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Image Evaluation Method for Automatically Inspecting Soldered Joints by Means of X-Ray Films

IP.com Disclosure Number: IPCOM000039685D
Original Publication Date: 1987-Jul-01
Included in the Prior Art Database: 2005-Feb-01
Document File: 3 page(s) / 67K

Publishing Venue

IBM

Related People

Baier, H: AUTHOR [+2]

Abstract

During the production of multilayer circuit boards for large IBM computers, fine pins, known as HARCONs, are soldered into the boards. The quality of the soldered joints is inspected by X-rays. For that purpose, the circuit boards along with the soldered pins, rotated by about 20o, are introduced into an X-ray system. During exposure, the soldered joints are represented as light areas on the film positioned behind the circuit board (Fig. 1). The light areas are caused by the X-rays being absorbed by the soldering tin and the pins but not by the circuit board material. As the films are negatives, the exposed areas appear as dark spaces. For inspection, the films are placed between two glass plates, mounted on a large X/Y table, and transilluminated.

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Image Evaluation Method for Automatically Inspecting Soldered Joints by Means of X-Ray Films

During the production of multilayer circuit boards for large

IBM computers, fine pins, known as HARCONs, are soldered into the boards. The quality of the soldered joints is inspected by X-rays.

For that purpose, the circuit boards along with the soldered pins, rotated by about 20o, are introduced into an X-ray system. During exposure, the soldered joints are represented as light areas on the film positioned behind the circuit board (Fig. 1). The light areas are caused by the X-rays being absorbed by the soldering tin and the pins but not by the circuit board material. As the films are negatives, the exposed areas appear as dark spaces. For inspection, the films are placed between two glass plates, mounted on a large X/Y table, and transilluminated. To permit using an automatic set-up for inspecting the circuit boards during their production, the following requirements must be met. - The evaluation accuracy and reliability must be very high, as erroneously detected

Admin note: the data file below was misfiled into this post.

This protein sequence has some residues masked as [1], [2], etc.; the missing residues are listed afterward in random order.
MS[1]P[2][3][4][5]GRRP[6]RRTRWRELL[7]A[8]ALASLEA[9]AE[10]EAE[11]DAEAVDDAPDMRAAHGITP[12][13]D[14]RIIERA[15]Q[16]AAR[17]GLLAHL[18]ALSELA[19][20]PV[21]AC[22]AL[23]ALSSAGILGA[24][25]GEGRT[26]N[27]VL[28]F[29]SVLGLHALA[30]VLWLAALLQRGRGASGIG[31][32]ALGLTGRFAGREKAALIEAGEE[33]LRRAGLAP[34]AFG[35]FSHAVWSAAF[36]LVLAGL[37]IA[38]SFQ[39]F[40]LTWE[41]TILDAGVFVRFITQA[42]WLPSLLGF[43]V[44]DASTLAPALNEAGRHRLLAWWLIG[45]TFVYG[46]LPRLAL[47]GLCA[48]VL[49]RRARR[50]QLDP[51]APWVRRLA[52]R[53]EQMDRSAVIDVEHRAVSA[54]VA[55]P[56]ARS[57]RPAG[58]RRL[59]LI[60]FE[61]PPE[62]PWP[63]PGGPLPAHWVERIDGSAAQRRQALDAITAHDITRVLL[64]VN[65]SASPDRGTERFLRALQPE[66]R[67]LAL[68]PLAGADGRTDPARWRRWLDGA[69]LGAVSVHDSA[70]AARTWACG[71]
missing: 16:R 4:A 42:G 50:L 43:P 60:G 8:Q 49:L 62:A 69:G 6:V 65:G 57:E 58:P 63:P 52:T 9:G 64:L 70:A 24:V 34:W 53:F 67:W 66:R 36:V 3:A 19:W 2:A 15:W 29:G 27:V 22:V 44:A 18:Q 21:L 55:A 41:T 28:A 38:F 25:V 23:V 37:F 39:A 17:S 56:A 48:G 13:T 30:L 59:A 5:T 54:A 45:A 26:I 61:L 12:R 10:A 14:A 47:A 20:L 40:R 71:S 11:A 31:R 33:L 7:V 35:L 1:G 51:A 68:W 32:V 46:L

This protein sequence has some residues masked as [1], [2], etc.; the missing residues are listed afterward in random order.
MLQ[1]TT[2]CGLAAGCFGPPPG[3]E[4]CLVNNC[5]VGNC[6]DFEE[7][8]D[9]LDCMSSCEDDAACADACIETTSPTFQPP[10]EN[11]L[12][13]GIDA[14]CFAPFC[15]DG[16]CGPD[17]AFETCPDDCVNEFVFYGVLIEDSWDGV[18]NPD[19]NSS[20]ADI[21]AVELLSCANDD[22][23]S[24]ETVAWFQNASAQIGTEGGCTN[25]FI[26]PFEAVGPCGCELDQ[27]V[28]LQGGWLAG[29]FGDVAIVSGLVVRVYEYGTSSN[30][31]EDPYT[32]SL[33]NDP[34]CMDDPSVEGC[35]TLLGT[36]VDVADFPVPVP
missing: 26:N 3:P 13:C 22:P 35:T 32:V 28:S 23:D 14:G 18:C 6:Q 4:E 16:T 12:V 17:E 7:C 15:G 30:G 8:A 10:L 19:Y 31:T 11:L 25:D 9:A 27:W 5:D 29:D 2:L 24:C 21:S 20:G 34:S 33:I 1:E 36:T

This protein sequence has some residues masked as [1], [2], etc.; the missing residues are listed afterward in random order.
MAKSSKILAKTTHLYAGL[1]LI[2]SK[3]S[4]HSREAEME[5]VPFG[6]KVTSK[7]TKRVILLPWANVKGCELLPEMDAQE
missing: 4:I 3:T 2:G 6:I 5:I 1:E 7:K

defects may lead to expensive repair work. At 30,000

soldered joints per circuit board, an error rate of

noticeably less than 1/10th promille is necessary. -The inspection time for a circuit board must be about 30 minutes, which at the required resolution means a speed of about

1 second for each TV image. For edge determination, a "capture" range around the desired position of a soldered joint is inspected. The position, the expected angle and orientation of the edges as well as the width and length are known from the reference data. Each line of the "capture" range is

(Image Omitted)

horizontally scanned (in the X-direction), and the points or picture elements (pels) are read from the pel storage. The points PL(nl/m) for the left edge and PR(nr/m) for the right edge are those pels at which the following values yield a maximum in the inspected line m: left edge: (P(n-2)+P(n-1))/2-((P(n+1)+P(n+2))/2 maximum right edge: (P(n+2)+P(n+1))/2-((P(n-1)+P(n-2))/2 maximum where P(n,m) is the grey value of the pel having its X-coordinate n in line m. The image noise is smoothened by averaging two pels in each case. The circuit (Fig. 2) shows a hardware implementation of the described edge detection algorithm. Instead of generating a new image containing the gradients along a line, the position of the left and the right edge point in the line is determined without changing the original image. The circuit is initialized by setting the edge position registers LKPR and RKPR and the increment (step) counter to
0. The two difference registers for the left and the right edge are set to 0 or to a minimum difference. Using a minimum difference prevents detecting the highest noise position as the edge position in edgeless lines. Then the start address of the section to be inspected is set in the address generator of the image evaluator. A microprogram control reads the pels along the line, transferri...